9. Detailed study of the heat sink of Saint-Laurent-des-Eaux nuclear plant; Etude detaillee de la source froide de la centrale de Saint-Laurent des Eaux

    Energy Technology Data Exchange (ETDEWEB)

    Audrerie, Y

    1997-12-31

    This work is dedicated to a detailed study of the reliability of the heat sink of the nuclear plant which is situated on the banks of the Loire river. In the first part the requirements the heat sink has to comply with are reviewed, in the second part the various operating modes, the different procedures established to cope with the hazards of the river: icing up, frost, overflow, lowest water, choking are reported. This analysis highlights the good compliance of the heat sink with the specifications but some improvements about periodic testing are proposed. (A.C.)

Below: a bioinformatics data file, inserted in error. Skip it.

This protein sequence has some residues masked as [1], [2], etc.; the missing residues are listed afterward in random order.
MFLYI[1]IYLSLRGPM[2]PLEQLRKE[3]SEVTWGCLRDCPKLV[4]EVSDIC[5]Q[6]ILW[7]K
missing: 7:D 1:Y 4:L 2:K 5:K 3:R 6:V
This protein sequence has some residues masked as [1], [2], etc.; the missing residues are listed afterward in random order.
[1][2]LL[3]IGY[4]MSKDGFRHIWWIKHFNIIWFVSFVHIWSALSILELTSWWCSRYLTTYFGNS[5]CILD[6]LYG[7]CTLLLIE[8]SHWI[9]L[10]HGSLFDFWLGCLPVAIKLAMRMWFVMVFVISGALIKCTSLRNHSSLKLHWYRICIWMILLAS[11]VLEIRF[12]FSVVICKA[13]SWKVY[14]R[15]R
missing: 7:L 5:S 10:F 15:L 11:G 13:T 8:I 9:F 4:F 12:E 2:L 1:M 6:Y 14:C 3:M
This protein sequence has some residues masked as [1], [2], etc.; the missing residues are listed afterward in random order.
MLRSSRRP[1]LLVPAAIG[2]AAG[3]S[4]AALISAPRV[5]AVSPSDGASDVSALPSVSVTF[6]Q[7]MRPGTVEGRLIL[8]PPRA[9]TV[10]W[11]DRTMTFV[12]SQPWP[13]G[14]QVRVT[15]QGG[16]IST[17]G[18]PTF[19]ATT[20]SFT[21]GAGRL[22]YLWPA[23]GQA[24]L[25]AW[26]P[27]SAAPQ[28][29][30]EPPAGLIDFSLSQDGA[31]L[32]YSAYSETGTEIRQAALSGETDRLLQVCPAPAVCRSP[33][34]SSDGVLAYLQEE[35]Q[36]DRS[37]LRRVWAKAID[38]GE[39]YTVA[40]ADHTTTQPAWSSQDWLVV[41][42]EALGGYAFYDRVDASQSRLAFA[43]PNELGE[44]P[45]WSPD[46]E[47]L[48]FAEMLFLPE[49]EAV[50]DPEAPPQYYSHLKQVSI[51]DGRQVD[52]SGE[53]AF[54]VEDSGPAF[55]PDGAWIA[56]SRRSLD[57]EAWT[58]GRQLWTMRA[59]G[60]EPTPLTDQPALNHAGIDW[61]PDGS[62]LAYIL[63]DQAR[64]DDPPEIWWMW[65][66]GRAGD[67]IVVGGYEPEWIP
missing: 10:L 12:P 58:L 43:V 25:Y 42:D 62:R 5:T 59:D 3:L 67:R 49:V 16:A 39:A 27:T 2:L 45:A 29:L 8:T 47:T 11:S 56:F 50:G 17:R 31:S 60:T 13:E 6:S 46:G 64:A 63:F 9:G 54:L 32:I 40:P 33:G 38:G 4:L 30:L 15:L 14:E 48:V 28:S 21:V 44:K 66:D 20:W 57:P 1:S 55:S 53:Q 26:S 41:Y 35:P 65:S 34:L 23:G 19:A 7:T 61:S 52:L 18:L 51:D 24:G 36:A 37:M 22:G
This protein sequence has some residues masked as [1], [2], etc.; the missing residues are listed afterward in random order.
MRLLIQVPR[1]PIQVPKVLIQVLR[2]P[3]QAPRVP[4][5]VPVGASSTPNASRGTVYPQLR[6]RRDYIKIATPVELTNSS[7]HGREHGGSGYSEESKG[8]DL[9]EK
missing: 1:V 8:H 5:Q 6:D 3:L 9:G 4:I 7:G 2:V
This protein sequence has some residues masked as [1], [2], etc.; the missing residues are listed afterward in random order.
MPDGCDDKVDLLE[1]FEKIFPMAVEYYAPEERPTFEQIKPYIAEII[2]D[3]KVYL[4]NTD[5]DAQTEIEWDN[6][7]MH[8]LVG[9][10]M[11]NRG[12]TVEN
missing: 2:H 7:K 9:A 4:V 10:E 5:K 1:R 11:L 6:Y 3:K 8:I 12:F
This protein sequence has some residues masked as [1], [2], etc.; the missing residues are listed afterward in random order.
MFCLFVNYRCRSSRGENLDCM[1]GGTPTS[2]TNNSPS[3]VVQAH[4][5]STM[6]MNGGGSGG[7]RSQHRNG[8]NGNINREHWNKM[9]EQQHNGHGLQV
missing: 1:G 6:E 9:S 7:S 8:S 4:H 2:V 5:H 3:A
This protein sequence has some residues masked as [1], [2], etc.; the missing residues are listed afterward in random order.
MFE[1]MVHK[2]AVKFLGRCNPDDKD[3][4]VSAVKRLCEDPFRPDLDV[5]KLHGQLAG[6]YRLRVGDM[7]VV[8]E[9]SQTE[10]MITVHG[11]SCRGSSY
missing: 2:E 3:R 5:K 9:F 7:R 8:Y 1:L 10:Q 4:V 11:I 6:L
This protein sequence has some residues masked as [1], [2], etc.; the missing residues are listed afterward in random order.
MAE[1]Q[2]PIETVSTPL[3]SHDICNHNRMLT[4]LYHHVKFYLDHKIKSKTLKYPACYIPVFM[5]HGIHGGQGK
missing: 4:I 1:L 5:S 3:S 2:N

10. An Implementation and Detailed Analysis of the K-SVD Image Denoising Algorithm

    Directory of Open Access Journals (Sweden)

    Marc Lebrun

    2012-05-01

    Full Text Available K-SVD is a signal representation method which, from a set of signals, can derive a dictionary able to approximate each signal with a sparse combination of the atoms. This paper focuses on the K-SVD-based image denoising algorithm. The implementation is described in detail and its parameters are analyzed and varied to come up with a reliable implementation.

  11. Detailed Per-residue Energetic Analysis Explains the Driving Force for Microtubule Disassembly

    OpenAIRE

    Ayoub, Ahmed T.; Mariusz Klobukowski; Tuszynski, Jack A

    2015-01-01

    Microtubules are long filamentous hollow cylinders whose surfaces form lattice structures of αβ-tubulin heterodimers. They perform multiple physiological roles in eukaryotic cells and are targets for therapeutic interventions. In our study, we carried out all-atom molecular dynamics simulations for arbitrarily long microtubules that have either GDP or GTP molecules in the E-site of β-tubulin. A detailed energy balance of the MM/GBSA inter-dimer interaction energy per residue contributing to t...